Corporations like Dale Carnegie training because it does change behavior. And not only in transforming inept public speakers into presenters with presence. Those leaders and employees also get the hang of giving Machiavellian bear hugs that are suited for American culture. From his own early adversity, Carnegie developed bullet-proof ways to persuade. Those methods range from taking a sincere interest in the people you need to influence to doing what it takes to make them feel important, without its coming across as manipulative.
The new book "Self-Help Messiah" by Steven Watts captures the essence of the Carnegie total system as well as the human being who produced it, over time. Here you can read more about that book on Amazon.com.
From the get-go, the odds were against Carnegie's making it at all, never mind making it as big as he did. His midwestern farming family couldn't eke out a living and were in debt. Although they were ambitious for their two sons and moved in order to be near the free college, the kids got plenty scarred showing up for their education in ill-fitting home-made clothes which had been worn and washed too many times. Along the way, of course, he was doomed to be naive about what lines of work to choose, as well as the right woman to marry.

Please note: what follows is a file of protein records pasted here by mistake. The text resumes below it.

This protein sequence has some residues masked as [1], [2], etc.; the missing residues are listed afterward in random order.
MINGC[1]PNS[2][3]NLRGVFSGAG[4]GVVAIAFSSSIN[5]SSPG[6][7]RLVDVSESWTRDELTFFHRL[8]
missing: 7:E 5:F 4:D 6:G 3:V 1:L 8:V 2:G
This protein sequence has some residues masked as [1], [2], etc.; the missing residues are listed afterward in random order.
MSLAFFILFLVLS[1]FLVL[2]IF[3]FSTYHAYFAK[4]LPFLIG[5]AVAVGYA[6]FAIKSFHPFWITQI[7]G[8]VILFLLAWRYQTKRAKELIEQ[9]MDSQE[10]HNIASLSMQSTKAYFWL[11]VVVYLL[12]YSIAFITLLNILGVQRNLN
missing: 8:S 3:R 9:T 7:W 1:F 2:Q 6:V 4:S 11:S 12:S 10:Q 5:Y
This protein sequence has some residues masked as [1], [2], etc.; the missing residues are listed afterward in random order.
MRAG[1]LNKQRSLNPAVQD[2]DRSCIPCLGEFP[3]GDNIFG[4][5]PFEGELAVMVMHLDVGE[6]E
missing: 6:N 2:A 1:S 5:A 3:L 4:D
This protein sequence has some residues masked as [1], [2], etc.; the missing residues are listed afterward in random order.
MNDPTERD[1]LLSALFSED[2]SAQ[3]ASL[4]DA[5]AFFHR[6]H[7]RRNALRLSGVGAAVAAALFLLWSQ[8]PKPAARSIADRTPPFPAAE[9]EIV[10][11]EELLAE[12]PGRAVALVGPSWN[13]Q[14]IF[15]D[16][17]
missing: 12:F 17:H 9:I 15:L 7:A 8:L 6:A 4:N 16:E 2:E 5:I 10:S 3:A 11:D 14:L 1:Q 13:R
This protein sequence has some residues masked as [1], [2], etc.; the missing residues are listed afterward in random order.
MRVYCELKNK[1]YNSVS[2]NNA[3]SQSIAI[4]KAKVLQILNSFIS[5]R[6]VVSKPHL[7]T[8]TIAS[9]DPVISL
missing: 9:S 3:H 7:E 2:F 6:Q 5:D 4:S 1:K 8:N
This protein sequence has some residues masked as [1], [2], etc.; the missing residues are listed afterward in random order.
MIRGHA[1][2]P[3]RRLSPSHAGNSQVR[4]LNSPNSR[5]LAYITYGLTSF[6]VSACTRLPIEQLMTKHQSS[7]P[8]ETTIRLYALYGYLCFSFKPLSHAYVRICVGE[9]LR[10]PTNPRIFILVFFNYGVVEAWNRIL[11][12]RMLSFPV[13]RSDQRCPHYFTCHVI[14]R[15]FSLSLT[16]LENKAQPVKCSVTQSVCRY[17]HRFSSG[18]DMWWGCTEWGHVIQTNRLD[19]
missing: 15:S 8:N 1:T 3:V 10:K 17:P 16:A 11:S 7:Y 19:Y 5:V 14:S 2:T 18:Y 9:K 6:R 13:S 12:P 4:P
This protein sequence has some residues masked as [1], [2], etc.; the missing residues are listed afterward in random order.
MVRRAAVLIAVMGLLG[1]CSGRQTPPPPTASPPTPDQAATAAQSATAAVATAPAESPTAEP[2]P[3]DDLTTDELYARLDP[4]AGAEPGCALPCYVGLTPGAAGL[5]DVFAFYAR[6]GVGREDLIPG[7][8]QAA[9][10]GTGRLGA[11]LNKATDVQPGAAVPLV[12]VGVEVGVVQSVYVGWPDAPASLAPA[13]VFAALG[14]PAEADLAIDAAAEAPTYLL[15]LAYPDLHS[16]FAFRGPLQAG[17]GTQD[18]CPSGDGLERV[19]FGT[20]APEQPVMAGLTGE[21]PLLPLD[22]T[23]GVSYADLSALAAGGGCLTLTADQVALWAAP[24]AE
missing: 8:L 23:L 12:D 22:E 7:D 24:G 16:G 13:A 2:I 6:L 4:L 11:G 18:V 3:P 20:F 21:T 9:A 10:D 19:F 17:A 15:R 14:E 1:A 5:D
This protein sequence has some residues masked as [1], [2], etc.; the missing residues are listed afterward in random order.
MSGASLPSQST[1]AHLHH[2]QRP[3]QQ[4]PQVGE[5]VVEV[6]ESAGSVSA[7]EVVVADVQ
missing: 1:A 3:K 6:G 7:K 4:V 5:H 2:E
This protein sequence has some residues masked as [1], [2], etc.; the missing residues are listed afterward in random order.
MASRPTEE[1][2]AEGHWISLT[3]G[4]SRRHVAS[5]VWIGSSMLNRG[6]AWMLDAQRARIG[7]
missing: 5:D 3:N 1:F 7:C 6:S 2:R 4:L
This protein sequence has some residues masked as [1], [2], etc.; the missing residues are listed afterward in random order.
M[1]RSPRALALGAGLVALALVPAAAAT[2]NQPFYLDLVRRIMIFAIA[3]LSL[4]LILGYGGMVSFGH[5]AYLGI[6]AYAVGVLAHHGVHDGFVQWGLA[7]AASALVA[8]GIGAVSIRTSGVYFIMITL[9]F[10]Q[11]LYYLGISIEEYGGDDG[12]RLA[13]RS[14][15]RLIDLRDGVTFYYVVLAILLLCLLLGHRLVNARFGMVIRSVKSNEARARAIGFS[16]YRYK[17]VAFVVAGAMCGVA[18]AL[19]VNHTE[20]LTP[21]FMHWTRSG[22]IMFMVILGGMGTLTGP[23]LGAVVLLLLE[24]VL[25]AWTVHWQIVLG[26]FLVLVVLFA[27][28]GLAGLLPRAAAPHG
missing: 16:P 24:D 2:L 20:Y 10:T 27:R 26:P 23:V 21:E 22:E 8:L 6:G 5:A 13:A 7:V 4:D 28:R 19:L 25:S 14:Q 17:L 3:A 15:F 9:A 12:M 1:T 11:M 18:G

Yet, he did succeed. That's because he observed what was effective in America, be it selling meat or yourself to a lover. Then, through trial and error teaching at the YMCA, he put together how to teach those principles to other strivers. As long as they stuck to the rules, they were going to do well. And they did. Word of mouth about the Carnegie method spread, helped along by his books. The first was "How To Win Friends and Influence People."
I invested in several Carnegie courses and even served as a graduate assistant. I was thrilled with the results. My only beef is that the powers that be behind the brand aren't doing enough to align it with what Millennials perceive to be authentic human interaction. That's unfortunate. Through the training, more Millennials would get jobs, be able to move out of their parents' homes, and buy their own property. All that would boost GDP growth beyond the Q3's 4.1%.